5 feminist comic books you need to add to your quarantine reading list
Prelude to the fall of patriarchy
The Covid-19 pandemic has forced all of us to stay at home and spend the extra time that we had into doing something productive (or not). If you’re tired of watching shows on streaming services (or if your WiFi has run out), and but you still feel overwhelmed at the thought of reading a book, we’ve got just the solution. Check out these cool feminist comics books which are more than just mindless entertainment. They’re well thought out pieces of satire, allegory, and humor that put them at the forefront of diabolical feminism with their ideas and thought processes.
Born in 2014, this comic book became one of the most important feminist comics to come from a giant like Marvel. Ms Marvel is the moniker for Kamala Khan, a Muslim raised in an American suburb of New Jersey. Her origin story has an echo of Spiderman—she's an ordinary teen till a green mist sweeps across the world and activates her latent alien genes, and she now has shape-shifting superpowers.
Sci-fi fantasy hits a feminist satirical peak with Man Eater. In this alternative world, women have a disease called Toxoplasmosis. When women start getting their period cycle, they turn into killer cats. Let’s say its a metaphorical version of what happens when PMS hits us.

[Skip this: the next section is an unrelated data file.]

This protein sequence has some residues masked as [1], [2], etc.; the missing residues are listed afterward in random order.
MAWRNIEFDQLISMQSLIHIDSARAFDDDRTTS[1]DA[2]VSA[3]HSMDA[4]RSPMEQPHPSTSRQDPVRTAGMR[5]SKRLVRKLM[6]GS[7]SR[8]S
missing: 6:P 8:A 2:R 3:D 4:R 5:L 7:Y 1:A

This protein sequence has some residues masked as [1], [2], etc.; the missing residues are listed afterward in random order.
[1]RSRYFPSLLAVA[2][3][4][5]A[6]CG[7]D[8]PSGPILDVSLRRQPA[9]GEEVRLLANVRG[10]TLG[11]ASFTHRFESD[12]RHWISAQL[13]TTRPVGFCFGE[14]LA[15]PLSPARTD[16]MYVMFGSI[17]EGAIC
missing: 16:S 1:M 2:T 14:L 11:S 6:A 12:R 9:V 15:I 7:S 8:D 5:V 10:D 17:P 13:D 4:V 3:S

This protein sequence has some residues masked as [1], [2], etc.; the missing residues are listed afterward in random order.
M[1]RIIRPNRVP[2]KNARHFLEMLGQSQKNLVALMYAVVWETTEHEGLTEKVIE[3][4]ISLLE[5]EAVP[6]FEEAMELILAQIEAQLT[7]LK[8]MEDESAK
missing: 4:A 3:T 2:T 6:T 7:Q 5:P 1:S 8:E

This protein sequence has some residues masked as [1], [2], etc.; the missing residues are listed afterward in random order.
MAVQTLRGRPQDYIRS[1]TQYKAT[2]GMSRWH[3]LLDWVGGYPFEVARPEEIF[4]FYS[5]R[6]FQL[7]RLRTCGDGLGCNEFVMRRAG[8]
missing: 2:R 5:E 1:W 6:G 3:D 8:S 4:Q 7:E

Catch Neil Gaiman at his best as he conjures up a comic book story with a feminist self-rediscovery arc.
The story follows the two demi goddesses’ quest for revenge as it takes them through a journey of self-discovery while they traverse through a metropolis and the amazon jungle.
Bonuses: Since it’s a part of the DC universe, it also features Batman, Swampthing and of course, the much-hated, much-loved supervillain Lex Luthor.
Pictures via: aminder_d on Instagram
What would a world without men look like?
After a virus wipes out all men from the face of the earth, women rebuild the society and the comic follows their existential angst.
If women don't adhere to the patriarchal standards of beauty, behaviour, or do something to tick a man off, you're banished to the 'bitch planet' where the residents have to battle each other for survival.
This absurdist allegory by Kelly Sue DeConnick (who also wrote Captain Marvel) is a story set in a dystopian future. Also lookout for the striking artwork by artist Valentine De Landro which brings life to DeConnick's ideas beautifully.